Extracting their hearts was easy once she shifted back to a fully human form, although she kept a cat’s eyes. Bast didn’t know if she’d always had the ability to punch through someone’s chest and rip their still-beating heart and had just never thought to try, or if it was a new gift that had sprung out of her new Hunger. Either way, she found herself consuming her fourth heart. The fifth, however, she found herself able to resist. Instead, she put it in a pocket of her pilfered scrubs and froze it in time, so it wouldn’t spoil.

Waste not, want not, she thought with a laugh as she slunk down the hallway again. Two options presented themselves – Hallways A and E.

 Lub-dub, lub-dub, lub-dub.

The sound drew her down E. The end of the hallway, where the sound was strongest, was barred by a solid steel door and several complex locking mechanisms.

Bast rolled her eyes. Humans and their fancy toys. With a gesture, that steel turned to mist, flooding both the room beyond and the hallways she stood in. She called up a gentle wind to begin dissipating the obscuration, waiting as it crept throughout the rest of the building.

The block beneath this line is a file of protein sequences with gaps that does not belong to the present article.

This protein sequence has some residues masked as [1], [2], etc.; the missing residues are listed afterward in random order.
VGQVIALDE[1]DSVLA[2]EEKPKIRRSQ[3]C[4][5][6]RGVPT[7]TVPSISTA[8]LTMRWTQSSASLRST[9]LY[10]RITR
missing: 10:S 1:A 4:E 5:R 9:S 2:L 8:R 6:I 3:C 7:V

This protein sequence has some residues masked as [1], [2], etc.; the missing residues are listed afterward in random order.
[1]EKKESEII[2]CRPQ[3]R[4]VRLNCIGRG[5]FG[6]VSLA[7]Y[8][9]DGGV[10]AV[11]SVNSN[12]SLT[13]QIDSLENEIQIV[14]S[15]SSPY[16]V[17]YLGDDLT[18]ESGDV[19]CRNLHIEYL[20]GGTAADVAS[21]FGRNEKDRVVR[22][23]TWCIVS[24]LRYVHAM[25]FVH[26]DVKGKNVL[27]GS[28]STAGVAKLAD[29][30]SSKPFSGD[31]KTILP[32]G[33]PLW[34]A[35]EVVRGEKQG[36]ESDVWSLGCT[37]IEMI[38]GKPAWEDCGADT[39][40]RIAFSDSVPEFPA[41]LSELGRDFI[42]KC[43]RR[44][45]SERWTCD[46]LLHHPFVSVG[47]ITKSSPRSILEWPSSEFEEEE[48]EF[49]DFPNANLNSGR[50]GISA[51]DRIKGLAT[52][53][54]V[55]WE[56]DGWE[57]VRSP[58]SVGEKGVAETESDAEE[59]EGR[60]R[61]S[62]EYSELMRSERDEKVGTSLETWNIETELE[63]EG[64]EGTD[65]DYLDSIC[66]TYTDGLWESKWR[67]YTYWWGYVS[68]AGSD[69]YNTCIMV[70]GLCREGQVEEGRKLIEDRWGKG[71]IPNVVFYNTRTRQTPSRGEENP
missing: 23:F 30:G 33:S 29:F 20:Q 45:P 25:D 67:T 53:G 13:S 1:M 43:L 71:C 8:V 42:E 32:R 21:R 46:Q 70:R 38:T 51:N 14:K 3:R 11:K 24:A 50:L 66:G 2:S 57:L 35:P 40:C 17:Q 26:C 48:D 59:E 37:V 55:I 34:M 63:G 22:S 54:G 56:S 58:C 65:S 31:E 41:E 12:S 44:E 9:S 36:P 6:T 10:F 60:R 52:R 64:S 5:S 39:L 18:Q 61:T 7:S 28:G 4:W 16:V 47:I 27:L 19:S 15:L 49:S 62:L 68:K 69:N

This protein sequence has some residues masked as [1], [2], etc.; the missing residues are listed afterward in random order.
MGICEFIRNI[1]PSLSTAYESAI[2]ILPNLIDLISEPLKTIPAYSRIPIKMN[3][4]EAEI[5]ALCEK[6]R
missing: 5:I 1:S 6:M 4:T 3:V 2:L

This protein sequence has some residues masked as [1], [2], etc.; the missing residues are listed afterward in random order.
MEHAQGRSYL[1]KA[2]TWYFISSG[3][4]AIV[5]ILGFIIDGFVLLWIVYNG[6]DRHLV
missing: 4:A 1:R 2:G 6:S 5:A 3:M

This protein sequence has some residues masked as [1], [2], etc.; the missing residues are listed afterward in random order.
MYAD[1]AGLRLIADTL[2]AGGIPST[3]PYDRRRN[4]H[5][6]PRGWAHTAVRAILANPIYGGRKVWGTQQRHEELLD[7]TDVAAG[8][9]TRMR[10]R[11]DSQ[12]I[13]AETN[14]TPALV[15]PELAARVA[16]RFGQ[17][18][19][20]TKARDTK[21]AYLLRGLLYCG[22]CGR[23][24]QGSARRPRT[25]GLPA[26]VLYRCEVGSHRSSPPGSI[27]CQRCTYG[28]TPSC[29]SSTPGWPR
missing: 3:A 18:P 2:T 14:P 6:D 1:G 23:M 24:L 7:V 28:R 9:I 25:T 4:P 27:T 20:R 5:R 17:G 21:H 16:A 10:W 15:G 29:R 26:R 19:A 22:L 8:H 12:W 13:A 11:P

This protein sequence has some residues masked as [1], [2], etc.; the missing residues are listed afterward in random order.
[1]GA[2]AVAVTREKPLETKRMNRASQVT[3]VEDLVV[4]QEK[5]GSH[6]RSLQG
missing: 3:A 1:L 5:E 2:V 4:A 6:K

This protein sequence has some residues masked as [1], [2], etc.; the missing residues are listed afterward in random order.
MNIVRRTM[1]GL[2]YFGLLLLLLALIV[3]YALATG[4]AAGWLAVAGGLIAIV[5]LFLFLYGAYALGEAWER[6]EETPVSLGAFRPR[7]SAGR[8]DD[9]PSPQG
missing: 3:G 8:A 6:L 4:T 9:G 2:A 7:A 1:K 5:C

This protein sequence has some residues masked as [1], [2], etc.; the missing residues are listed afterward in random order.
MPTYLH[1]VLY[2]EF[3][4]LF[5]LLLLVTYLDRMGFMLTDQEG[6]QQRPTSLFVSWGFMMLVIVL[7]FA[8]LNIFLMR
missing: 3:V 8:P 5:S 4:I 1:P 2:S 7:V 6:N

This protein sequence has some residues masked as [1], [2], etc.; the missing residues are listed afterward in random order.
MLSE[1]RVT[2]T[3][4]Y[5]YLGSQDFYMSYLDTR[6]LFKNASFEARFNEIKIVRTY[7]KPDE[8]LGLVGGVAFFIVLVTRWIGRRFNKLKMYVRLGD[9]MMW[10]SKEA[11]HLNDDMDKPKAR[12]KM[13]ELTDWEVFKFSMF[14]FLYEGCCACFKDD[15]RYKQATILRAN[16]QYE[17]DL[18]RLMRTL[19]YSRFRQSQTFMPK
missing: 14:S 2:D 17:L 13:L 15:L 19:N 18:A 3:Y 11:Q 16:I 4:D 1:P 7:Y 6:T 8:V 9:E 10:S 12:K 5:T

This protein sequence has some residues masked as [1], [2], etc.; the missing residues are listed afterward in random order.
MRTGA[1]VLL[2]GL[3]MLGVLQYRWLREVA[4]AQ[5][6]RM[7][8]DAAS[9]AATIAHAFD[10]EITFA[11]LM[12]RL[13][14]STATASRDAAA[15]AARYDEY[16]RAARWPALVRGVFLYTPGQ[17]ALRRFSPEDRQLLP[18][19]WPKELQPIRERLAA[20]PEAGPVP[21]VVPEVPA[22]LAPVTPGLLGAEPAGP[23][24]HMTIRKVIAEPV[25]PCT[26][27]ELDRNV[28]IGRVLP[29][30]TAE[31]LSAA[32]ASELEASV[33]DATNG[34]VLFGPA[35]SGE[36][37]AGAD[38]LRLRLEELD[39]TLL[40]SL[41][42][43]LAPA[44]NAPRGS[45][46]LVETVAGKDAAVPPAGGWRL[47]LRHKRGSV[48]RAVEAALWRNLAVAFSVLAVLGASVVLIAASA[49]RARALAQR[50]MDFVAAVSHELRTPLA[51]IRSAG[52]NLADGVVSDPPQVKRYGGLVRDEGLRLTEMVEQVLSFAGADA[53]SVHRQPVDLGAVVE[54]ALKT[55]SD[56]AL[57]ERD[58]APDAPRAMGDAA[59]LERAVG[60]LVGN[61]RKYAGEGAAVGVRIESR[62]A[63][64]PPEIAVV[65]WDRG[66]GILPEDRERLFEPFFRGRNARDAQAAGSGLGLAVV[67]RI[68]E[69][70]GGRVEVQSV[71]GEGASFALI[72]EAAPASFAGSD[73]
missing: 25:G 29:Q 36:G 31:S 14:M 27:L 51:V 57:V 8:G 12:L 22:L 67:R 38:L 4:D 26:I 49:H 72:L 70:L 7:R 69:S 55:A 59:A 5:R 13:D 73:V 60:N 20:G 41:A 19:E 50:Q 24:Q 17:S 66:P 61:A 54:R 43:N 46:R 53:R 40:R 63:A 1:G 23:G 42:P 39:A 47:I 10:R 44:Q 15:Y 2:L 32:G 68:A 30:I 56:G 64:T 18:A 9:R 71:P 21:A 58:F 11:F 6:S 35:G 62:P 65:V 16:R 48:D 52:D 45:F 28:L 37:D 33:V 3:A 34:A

Before it did, a voice came out of the mist. “B-Bast?”

It was Bast’s turn to feel a head grip her heart, although this was of the more metaphorical variety. Cassandra. “Yes, it’s me,” she said, quietly.

“Don’t – don’t come any closer!” Panic made Cassandra’s voice high and shrill.

Bast stopped. She could hear Cassandra’s heart, but this close to the source of the larger one, it was a snare-drum set against a deeper, slower rhythm. Or maybe it’s just because you’re full. “Cassandra…”

“You killed them, didn’t you? Grace and Liam, they were in the lab and you killed them!” Cassandra sobbed. “Oh god, and I helped you. They’re dead and it’s my fault!”

If it had been anyone else, any other person on this Earth, Bast would have ended her life for this pathetic display. At least, you would now. But for Cassandra, she waited. “Yes, I did. But I am a goddess, Cassandra. I am over three thousand years old. Do you really think you can take credit for my actions?”